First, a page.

Former Supreme Court Justice John Stevens Wants to Gut the 2nd Amendment With 5 Little Words

April 13 2014
by GSL Staff
Share This Post
      

Screen Shot 2014-04-13 at 12.36.03 PMFormer Supreme Court Justice John Paul Stevens has never been a friend to Second Amendment rights, but it surprised me a little bit that he recently wrote a long editorial for the Washington Post explaining why he thinks the modern interpretation of the Second Amendment is wrong.

Stevens first argues that gun regulation and gun control laws are part of our history and date back to a time shortly after the ratification of the Constitution. He’s right, they do. Some of the first gun control laws and gun bans were passed less than one generation after the passage of the the Constitution.

However, many of those early gun control laws were eventually struck down in court and then replaced with new laws, which were eventually struck down in court, and so the process has droned on for centuries (we are still striking down unconstitutional gun laws in the courts on a regular basis).

However, Stevens worst thought process is that he believes the Second Amendment only protects the right to keep and bear arms of the people who are actively serving in “the militia”. He then proposes we make a simple change to the Second Amendment to clarify that point. From his editorial,

As a result of the rulings in Heller and McDonald, the Second Amendment, which was adopted to protect the states from federal interference with their power to ensure that their militias were “well regulated,” has given federal judges the ultimate power to determine the validity of state regulations of both civilian and militia-related uses of arms. That anomalous result can be avoided by adding five words to the text of the Second Amendment to make it unambiguously conform to the original intent of its draftsmen. As so amended, it would read:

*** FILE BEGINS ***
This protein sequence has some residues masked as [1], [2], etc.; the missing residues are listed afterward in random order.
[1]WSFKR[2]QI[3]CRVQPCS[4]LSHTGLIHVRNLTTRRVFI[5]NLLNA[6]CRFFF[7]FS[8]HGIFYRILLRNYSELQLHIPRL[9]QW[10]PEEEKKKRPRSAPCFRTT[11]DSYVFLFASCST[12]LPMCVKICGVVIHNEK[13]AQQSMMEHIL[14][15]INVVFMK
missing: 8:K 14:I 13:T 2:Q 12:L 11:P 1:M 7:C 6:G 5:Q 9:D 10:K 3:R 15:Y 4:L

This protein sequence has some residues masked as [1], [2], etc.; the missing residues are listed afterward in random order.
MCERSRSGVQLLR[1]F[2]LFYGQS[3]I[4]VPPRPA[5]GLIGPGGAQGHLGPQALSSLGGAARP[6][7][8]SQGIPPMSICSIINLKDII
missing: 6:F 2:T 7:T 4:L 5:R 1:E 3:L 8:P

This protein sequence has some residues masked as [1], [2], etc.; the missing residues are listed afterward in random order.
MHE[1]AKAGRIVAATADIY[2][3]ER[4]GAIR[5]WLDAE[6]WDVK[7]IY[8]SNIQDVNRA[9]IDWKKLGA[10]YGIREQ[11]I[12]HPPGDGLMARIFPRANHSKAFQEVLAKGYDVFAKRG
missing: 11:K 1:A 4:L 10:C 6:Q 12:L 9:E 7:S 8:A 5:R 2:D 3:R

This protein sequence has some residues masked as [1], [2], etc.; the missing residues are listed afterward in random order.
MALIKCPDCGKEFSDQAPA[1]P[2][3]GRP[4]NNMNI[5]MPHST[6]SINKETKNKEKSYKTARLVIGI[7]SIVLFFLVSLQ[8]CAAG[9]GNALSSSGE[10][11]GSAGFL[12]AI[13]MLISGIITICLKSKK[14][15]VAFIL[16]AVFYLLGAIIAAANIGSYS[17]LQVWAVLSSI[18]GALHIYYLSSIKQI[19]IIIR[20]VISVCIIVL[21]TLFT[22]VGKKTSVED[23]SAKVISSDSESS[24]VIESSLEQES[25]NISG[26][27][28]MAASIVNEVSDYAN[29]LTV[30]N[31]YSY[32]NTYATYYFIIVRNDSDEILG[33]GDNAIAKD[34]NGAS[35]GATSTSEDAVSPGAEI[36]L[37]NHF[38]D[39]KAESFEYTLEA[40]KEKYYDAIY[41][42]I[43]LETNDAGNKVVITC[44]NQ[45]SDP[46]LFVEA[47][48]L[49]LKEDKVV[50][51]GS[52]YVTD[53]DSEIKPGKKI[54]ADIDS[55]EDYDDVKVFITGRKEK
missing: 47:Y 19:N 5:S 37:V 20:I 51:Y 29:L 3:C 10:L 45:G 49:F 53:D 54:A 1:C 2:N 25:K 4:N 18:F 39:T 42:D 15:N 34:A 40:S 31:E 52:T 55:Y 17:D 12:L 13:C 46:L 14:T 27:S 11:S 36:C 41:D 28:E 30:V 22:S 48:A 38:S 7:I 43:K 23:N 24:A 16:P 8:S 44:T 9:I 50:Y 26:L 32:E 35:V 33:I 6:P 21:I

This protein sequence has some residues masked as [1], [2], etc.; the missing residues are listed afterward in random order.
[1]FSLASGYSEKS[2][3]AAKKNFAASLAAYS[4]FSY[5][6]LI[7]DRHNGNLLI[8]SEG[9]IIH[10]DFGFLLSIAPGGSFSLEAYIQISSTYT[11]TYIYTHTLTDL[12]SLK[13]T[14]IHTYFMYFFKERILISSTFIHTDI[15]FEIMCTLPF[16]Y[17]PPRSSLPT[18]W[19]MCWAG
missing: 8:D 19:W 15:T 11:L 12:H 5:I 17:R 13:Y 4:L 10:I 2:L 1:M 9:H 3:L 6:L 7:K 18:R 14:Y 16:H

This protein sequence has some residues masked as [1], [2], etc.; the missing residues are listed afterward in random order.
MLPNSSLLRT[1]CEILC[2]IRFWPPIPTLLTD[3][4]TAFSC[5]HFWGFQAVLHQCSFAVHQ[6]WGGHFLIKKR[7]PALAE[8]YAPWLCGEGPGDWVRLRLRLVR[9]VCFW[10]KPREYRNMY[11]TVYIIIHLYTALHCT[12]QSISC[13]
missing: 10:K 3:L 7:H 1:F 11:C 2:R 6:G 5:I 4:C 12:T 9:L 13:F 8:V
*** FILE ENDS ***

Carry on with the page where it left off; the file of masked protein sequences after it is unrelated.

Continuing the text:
“A well regulated Militia, being necessary to the security of a free State, the right of the people to keep and bear Arms when serving in the Militia shall not be infringed.”

Emotional claims that the right to possess deadly weapons is so important that it is protected by the federal Constitution distort intelligent debate about the wisdom of particular aspects of proposed legislation designed to minimize the slaughter caused by the prevalence of guns in private hands. Those emotional arguments would be nullified by the adoption of my proposed amendment. The amendment certainly would not silence the powerful voice of the gun lobby; it would merely eliminate its ability to advance one mistaken argument.

Hmmm. OK. Fair enough. Note hat Stevens doesn’t mention who the militia is in that statement. I guess we have to defer to our founding fathers to answer that question. Source for all quotes: GMU.edu.

“I ask, sir, what is the militia? It is the whole people, except for a few public officials.”
— George Mason, in Debates in Virginia Convention on Ratification of the Constitution, Elliot, Vol. 3, June 16, 1788

“The best we can hope for concerning the people at large is that they be properly armed.”
— Alexander Hamilton, The Federalist Papers at 184-188

“That the said Constitution shall never be construed to authorize Congress to infringe the just liberty of the press or the rights of conscience; or to prevent the people of the United States who are peaceable citizens from keeping their own arms … ”
— Samuel Adams, Debates and Proceedings in the Convention of the Commonwealth of Massachusetts, at 86-87 (Pierce & Hale, eds., Boston, 1850)

I think it’s pretty clear the founding fathers meant for the militia to be all free people. The founding fathers also don’t make any exceptions for a standing army. That is, just because we have a standing army, does not mean the right of the militia (all free people) to keep and bear arms changes.

Justice Stevens is wrong on this one on quite a few levels.

Disqus Comments

comments powered by Disqus